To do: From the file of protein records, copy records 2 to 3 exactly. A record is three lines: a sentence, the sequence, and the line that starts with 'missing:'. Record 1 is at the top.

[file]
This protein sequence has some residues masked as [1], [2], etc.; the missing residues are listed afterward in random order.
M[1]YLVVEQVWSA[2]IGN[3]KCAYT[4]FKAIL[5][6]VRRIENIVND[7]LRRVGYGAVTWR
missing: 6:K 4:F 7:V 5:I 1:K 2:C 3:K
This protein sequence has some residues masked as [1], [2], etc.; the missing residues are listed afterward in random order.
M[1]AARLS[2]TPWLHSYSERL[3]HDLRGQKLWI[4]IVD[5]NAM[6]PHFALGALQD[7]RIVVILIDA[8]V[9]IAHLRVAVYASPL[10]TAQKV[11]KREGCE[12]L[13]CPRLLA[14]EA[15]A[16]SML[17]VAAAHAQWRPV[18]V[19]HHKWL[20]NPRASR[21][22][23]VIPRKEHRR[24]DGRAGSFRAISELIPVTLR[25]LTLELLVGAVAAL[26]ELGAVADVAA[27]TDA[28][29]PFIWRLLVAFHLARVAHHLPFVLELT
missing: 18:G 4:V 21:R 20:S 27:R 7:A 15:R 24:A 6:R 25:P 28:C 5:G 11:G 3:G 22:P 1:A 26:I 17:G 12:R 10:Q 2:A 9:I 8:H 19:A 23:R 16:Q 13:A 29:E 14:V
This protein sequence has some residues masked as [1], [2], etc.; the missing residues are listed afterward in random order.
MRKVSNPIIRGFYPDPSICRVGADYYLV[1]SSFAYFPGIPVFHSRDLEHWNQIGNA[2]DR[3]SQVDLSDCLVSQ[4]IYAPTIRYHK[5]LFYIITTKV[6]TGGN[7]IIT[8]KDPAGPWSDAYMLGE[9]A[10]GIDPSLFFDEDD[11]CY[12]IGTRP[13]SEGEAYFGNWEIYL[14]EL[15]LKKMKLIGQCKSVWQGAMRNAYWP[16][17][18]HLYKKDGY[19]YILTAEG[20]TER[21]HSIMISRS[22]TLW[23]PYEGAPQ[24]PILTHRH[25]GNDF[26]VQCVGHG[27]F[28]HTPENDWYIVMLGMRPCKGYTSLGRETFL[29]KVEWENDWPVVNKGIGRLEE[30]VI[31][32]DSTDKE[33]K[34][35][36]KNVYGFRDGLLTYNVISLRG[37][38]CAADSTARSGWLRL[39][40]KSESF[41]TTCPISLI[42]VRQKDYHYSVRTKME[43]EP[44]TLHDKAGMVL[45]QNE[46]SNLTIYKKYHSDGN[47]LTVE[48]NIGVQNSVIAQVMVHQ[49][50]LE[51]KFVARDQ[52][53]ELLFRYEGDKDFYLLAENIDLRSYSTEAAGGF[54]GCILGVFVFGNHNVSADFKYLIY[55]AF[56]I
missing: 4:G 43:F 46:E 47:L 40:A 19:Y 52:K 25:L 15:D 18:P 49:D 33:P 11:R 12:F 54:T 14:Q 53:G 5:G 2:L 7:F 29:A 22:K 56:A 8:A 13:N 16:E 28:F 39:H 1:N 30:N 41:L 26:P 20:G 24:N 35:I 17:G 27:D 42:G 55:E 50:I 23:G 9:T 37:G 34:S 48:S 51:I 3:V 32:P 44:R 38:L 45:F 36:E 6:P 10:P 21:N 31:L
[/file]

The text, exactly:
This protein sequence has some residues masked as [1], [2], etc.; the missing residues are listed afterward in random order.
M[1]AARLS[2]TPWLHSYSERL[3]HDLRGQKLWI[4]IVD[5]NAM[6]PHFALGALQD[7]RIVVILIDA[8]V[9]IAHLRVAVYASPL[10]TAQKV[11]KREGCE[12]L[13]CPRLLA[14]EA[15]A[16]SML[17]VAAAHAQWRPV[18]V[19]HHKWL[20]NPRASR[21][22][23]VIPRKEHRR[24]DGRAGSFRAISELIPVTLR[25]LTLELLVGAVAAL[26]ELGAVADVAA[27]TDA[28][29]PFIWRLLVAFHLARVAHHLPFVLELT
missing: 18:G 4:V 21:R 20:S 27:R 7:A 15:R 24:A 6:R 25:P 28:C 5:G 11:G 3:G 22:P 1:A 26:I 17:G 12:R 10:Q 2:A 9:I 8:H 19:A 23:R 16:Q 13:A 29:E 14:V
This protein sequence has some residues masked as [1], [2], etc.; the missing residues are listed afterward in random order.
MRKVSNPIIRGFYPDPSICRVGADYYLV[1]SSFAYFPGIPVFHSRDLEHWNQIGNA[2]DR[3]SQVDLSDCLVSQ[4]IYAPTIRYHK[5]LFYIITTKV[6]TGGN[7]IIT[8]KDPAGPWSDAYMLGE[9]A[10]GIDPSLFFDEDD[11]CY[12]IGTRP[13]SEGEAYFGNWEIYL[14]EL[15]LKKMKLIGQCKSVWQGAMRNAYWP[16][17][18]HLYKKDGY[19]YILTAEG[20]TER[21]HSIMISRS[22]TLW[23]PYEGAPQ[24]PILTHRH[25]GNDF[26]VQCVGHG[27]F[28]HTPENDWYIVMLGMRPCKGYTSLGRETFL[29]KVEWENDWPVVNKGIGRLEE[30]VI[31][32]DSTDKE[33]K[34][35][36]KNVYGFRDGLLTYNVISLRG[37][38]CAADSTARSGWLRL[39][40]KSESF[41]TTCPISLI[42]VRQKDYHYSVRTKME[43]EP[44]TLHDKAGMVL[45]QNE[46]SNLTIYKKYHSDGN[47]LTVE[48]NIGVQNSVIAQVMVHQ[49][50]LE[51]KFVARDQ[52][53]ELLFRYEGDKDFYLLAENIDLRSYSTEAAGGF[54]GCILGVFVFGNHNVSADFKYLIY[55]AF[56]I
missing: 4:G 43:F 46:E 47:L 40:A 19:Y 52:K 25:L 15:D 18:P 49:D 33:P 11:R 12:F 54:T 14:Q 53:G 5:G 2:L 7:F 29:A 22:K 56:A 8:A 13:N 16:E 28:F 39:H 1:N 30:N 41:L 26:P 20:G 24:N 35:I 17:G 27:D 42:G 55:E 50:I 23:G 9:T 37:G 34:S 48:S 51:I 3:V 32:P 44:R 38:L 45:F 36:E 6:P 10:P 21:N 31:L